The most recent T-Mobile data breach was reported in January 2023, when a bad actor accessed data on up to 37 million customer accounts.
Below is a full timeline of the T-Mobile data breaches through 2023, starting with the most recent.
January 2023: Hacker Uses API to Access Data on 37 Million Accounts
In January 2023, T-Mobile announced that a “bad actor” exploited an API vulnerability to obtain information from customer accounts. While the exact impact of the data breach isn’t known, up to 37 million postpaid and prepaid accounts are potentially affected.
T-Mobile identified malicious activity – which took place in November 2022 – on January 5, 2023, and contained the incident within 24 hours. The company states that no sensitive information – such as credit card numbers – was gathered by the attacker during the hack.
However, the company admits that some personally identifiable information, such as names, billing addresses, phone numbers, and emails, was breached. The company began notifying customers whose details were compromised in January 2023.
August 2021: Hackers Steal Data on Nearly 77 Million T-Mobile Customers
In August 2021, T-Mobile announced a data breach involving 40 million T-Mobile customers. Over time, the number of impacted customers climbed, ultimately reaching 76.6 million. Highly sensitive data was gathered by hackers, including names, Social Security numbers, and information from driver’s licenses.
The data featured a mix of current customer records and individuals who applied for credit with T-Mobile. Account numbers, phone numbers, passwords, PINs, or financial data like credit card numbers were not part of the breach.
In June 2022, T-Mobile agreed to a settlement on a class-action lawsuit filed by customers who were harmed in the breach. The wireless company agreed to pay $350 million to settle claims made by customers and an additional $150 million to improve its cybersecurity measures.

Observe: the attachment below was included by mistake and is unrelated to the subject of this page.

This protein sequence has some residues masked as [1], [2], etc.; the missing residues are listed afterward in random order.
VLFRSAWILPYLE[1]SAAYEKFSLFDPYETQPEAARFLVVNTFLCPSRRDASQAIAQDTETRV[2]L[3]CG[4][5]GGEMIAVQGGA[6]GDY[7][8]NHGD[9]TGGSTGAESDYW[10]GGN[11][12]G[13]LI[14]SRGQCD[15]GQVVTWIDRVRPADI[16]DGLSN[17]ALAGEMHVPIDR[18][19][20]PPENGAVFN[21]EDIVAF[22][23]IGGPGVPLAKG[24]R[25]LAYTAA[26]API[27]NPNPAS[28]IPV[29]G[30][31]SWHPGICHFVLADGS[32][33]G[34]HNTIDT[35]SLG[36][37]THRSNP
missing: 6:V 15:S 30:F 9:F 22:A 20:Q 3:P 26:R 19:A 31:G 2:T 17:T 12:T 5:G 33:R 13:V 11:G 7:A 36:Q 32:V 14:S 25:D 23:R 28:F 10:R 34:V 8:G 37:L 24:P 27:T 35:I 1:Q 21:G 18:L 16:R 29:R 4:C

December 2020: Hackers Access Customer Information on 200,000 Accounts
In January 2021, T-Mobile announced a data breach that it detected in December 2020. Unauthorized access to customer information was detected, and the company took swift action once it identified the attack to prevent further data acquisition.
In total, around 200,000 T-Mobile customers were impacted by the breach. The hack specifically involved “customer proprietary network information (CPNI),” such as phone numbers, the number of lines on accounts, and some call-related data. Customer names, email addresses, financial details, passwords, PINs, and Social Security numbers were not stolen during the incident.
March 2020: Hacker Accesses T-Mobile Employee Email Data
In March 2020, T-Mobile announced a data breach involving employee email accounts, some of which held data on T-Mobile customers and other employees. The wireless company belied the information gathered could have included names, addresses, phone numbers, account numbers, and more. Additionally, a group of users had more sensitive data – including Social Security numbers and financial information – compromised during the attack.
The number of impacted customers and employees wasn’t disclosed. However, notifications went out to customers and recommended specific security measures, such as updating passwords and PINs.
November 2019: Over 1 Million Prepaid T-Mobile Customers Impacted by Data Breach
In November 2019, T-Mobile announced a data breach involving more than 1 million prepaid customer accounts. Hackers accessed personal information, including names, addresses, phone numbers, and account numbers. Credit card information and Social Security numbers were not part of the breach. Additionally, passwords weren’t compromised.